A reviewer pointed out the lift door and I thought, he's right, a lift door in the Iliad, what a mind, to think of that, what an intelligence, and I was filled with respect for Alice Oswald, and compared her to the Lucretius translation I was reading, which, although it was published in 1916, uses archaic language, all "doth" and "e'en" and "nay," as if the poem had been translated much earlier. The translator loves "vasty" too, as in "vasty deep." There is no Deep in this book that is not also Vasty. Those two words together in that order, "vasty deep", sends the culture-brain zhooshing away like an omnivore vulture, to Shakespeare, Henry I, Part I, and Glendower announcing that, "I can call spirits from the vasty deep," but Lucretius' translator William Ellery Leonard does not have a use for that reference, even though he's the one who put it there; there is no indication that he wants to connect On The Nature of Things to Henry I, Part I with any theme, any idea, any mood, or anything besides those two words, "vasty deep" which run between them now like a fishing line, with the fish on one end and the rod on the other, each made of a substance alien to the other, one flesh, the other wood or plastic -- and each one moved by different aims, one to live, the other to kill. Leonard the fisherman has pulled up Shakespeare on his hook but now he doesn't know what to do with him, all he can do is let him flop back in the water, and then, pages later, fish him up again with exactly the same bait.
It looks as though he had the words "vasty deep" trapped inside him in a mental folder labelled Use This! Correct Poetic Language and when the right Latin trigger arrived in the poem he was translating then they flowed out like a native force, as Blanchot saw words crowd through an author: "Words give to the one who writes them the impression of being dictated to him by usage, and he receives them with the uneasiness of finding in them an immense reservoir of facilities and effects already assembled -- ready without his powers having any role in it." Leonard had been infected by this fragment of literature, possibly picking up the sickness from a schoolbook like the one I found a few years ago at a library sale, a copy of Henry I, Part I, with an index of words at the back, an introduction for children, and the owner's name and the number of their class written inside the cover.
So assume that the translator was haunted as Lovecraft's characters can be haunted, through the medium of a book ("No eye had seen, no hand had touched that book since the advent of man to this planet," writes one Lovecraft narrator, shuddering with madness) but the American's Old Gods are unsubtle haunters, they make their victims gibber, babble, rave, stare, suffer visions, and argue with their colleagues ("It is altogether against my will that I tell my reasons for opposing this contemplated invasion of the antarctic" says another narrator, referring to a scientific expedition), but the haunting known as Henry I, Part I only has this very quiet manifestation -- it makes you write vasty deep several times in the same poem -- the subtlest ghost you've ever met.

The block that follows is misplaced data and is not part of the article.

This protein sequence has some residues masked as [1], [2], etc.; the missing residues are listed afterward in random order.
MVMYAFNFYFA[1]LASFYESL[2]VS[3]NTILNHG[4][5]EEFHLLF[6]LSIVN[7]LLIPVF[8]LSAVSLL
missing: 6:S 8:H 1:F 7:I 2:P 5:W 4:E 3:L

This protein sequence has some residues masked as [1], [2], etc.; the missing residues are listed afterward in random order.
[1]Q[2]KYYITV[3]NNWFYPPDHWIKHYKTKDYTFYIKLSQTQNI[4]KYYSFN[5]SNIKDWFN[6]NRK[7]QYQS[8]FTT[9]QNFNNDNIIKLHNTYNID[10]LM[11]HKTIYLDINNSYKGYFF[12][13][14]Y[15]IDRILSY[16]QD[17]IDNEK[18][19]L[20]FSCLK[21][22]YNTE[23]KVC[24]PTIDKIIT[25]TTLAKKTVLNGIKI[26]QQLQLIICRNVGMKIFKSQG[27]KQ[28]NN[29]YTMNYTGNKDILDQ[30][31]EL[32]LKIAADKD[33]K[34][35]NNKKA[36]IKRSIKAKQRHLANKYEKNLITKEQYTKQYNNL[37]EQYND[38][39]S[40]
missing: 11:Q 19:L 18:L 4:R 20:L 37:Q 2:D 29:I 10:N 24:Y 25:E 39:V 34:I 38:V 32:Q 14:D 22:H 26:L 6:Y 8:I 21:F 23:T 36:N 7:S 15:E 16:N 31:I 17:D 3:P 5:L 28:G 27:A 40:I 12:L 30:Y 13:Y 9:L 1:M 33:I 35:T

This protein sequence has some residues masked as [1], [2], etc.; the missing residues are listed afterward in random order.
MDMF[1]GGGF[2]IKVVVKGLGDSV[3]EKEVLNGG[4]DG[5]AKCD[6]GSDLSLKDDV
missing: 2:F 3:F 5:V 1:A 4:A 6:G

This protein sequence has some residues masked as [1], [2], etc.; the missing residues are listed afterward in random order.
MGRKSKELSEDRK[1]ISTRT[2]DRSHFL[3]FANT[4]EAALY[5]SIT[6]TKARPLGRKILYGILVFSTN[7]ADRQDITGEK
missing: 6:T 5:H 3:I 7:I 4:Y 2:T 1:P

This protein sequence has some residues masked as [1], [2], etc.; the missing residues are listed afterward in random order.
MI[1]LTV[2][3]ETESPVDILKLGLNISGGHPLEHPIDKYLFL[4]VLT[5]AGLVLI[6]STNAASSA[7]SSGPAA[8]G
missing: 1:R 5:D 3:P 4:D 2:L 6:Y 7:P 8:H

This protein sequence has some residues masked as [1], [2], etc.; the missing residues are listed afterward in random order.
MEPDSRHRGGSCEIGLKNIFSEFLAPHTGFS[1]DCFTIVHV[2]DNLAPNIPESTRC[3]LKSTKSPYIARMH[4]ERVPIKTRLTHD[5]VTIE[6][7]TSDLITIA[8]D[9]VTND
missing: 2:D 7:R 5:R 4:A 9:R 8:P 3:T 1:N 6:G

Ponge was translated by Beth Archer Brombert. Blanchot is the same Blanchot I quoted a couple of weeks ago. I've probably used the Murray before as well. Lovecraft's "no hand had touched that book" comes from the end of The Shadow Out of Time and "this contemplated invasion of the antarctic" comes from the first sentence of At the Mountains of Madness.
It has been hard for me literally to set down the crucial revelation, though no reader can have failed to guess it. Of course it lay in that book within the metal case -- the case which I pried out of its forgotten lair amidst the undisturbed dust of a million centuries. No eye had seen, no hand had touched that book since the advent of man to this planet.
Glendower's line exists so that Hotspur can make his smart reply: "Why, so can I, or so can any man; / But will they come when you do call for them?" and it probably wouldn't be so memorable if it wasn't being chased up by that quick snap, which fulfills everybody's dream, l'esprit de l'escalier realised before it's too late, and the responsive one rescued from regret, saved by himself, which is the best way to be saved.
The great thing about that lift door in Oswald's poem, is that it sounds absolutely natural and normally descriptive, and yet if you describe it baldly, "Alice Oswald put a lift door in the Iliad," it sounds as if it might be attention-getting and purposelessly strange, something that leaps out and throws the poem off, sucking all of your attention to that novelty -- but it doesn't, it is purposeful, the poet maintains her rhythm, treating it as if it's any other bit of description, and it suits everything -- the finality, the sharp mechanical bang-bang of the action -- it looks right.
But why should I say it should sound strange, I ask myself (this is me, asking myself: I ask) when people have been doing this for years, back, back, down to Dickens and the modern science of his fog-dinosaur, right next to -- in the same sentence as -- the waters of Genesis and a city? "As much mud in the streets as if the waters had but newly retired from the face of the earth, and it would not be wonderful to meet a Megalosaurus, forty feet long or so, waddling like an elephantine lizard up Holborn Hill."